There is probably only one main street in the world where the tarseal is closed off to regular traffic and opened up exclusively for motorcycle racing – the Thames Valley town of Paeroa.
The popular “antique town” of New Zealand will be transformed again this Sunday to host the popular Honda Battle of the Streets motorcycle road races.
This Sunday marks the 27th occasion that the barriers have gone up for the “street fight”, the straw bales have been positioned and the spectator fencing laid out along the gutters of this Thames Valley town, the front straight of this hacksaw-shaped course actually State Highway 2.
Each year hundreds of motorcyclists flood into Paeroa, at the foot of the Coromandel Peninsula, with the sole intention of flouting the nation’s road laws, while thousands of spectators typically enjoy the sporting occasion under a typically blazing sky, a day that usually runs like clockwork from the 7.30am riders’ briefing, right through the packed race programme that starts at 11.30am and finishes at about 5pm.
Whakatane’s Tony Rees has often been the favourite to win at Paeroa. He won the premier title at Paeroa more than 20 years ago, but then, at age 46, he celebrated his eighth big win there when he clinched the trophy at the 23rd annual running of the iconic event in 2014.
The event skipped a beat in 2015 when persistent rain forced the organisers to abandon the day, the first time that had been done in the entire history of the event.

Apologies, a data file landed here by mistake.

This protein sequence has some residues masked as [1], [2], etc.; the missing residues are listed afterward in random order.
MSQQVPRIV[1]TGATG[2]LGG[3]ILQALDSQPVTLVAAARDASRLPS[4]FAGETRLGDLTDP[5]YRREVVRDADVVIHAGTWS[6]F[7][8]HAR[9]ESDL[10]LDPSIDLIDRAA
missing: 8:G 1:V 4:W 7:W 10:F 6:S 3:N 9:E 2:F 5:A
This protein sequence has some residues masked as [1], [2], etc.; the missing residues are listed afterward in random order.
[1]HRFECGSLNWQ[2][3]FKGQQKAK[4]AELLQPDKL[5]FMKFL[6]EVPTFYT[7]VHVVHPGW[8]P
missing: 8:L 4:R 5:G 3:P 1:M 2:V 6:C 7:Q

Rees won the 10-lap King of the Streets feature race there again in 2016 and last year too, then aged 49, becoming a record 10-time outright winner at Paeroa.
Rees is currently sidelined with injury, but his two young sons, Mitch and Damon Rees, will be expected to pick up the baton and they will perhaps be foremost among the favourites in the glamour 1000cc Formula Paeroa class this Sunday, ranked alongside the F1 class winner there in 2016, Taupo’s Scotty Moir, and Wellington’s 2018 national superbike championships leader Sloan Frost.
These men each have enviable reputations for mastering the high-speed, curb-clipping, hay bale-dodging demands of street fighting.
Sunday’s programme also features races for several other bike classes, including 600cc Formula Two, Bears (non-Japanese bikes), Superlites, Seniors Classics, Junior Classics, Post Classic Pre-82, Post Classic Pre-89, sidecars, post classic sidecars and supermoto machines (converted dirt bikes).
Coming up just two weeks later will be the third round of four of the New Zealand Superbike Championships at Hampton Downs on March 3-4, where the riders will switch back from street to track mode.
© Words and photos by Andy McGechan, www.BikesportNZ.com
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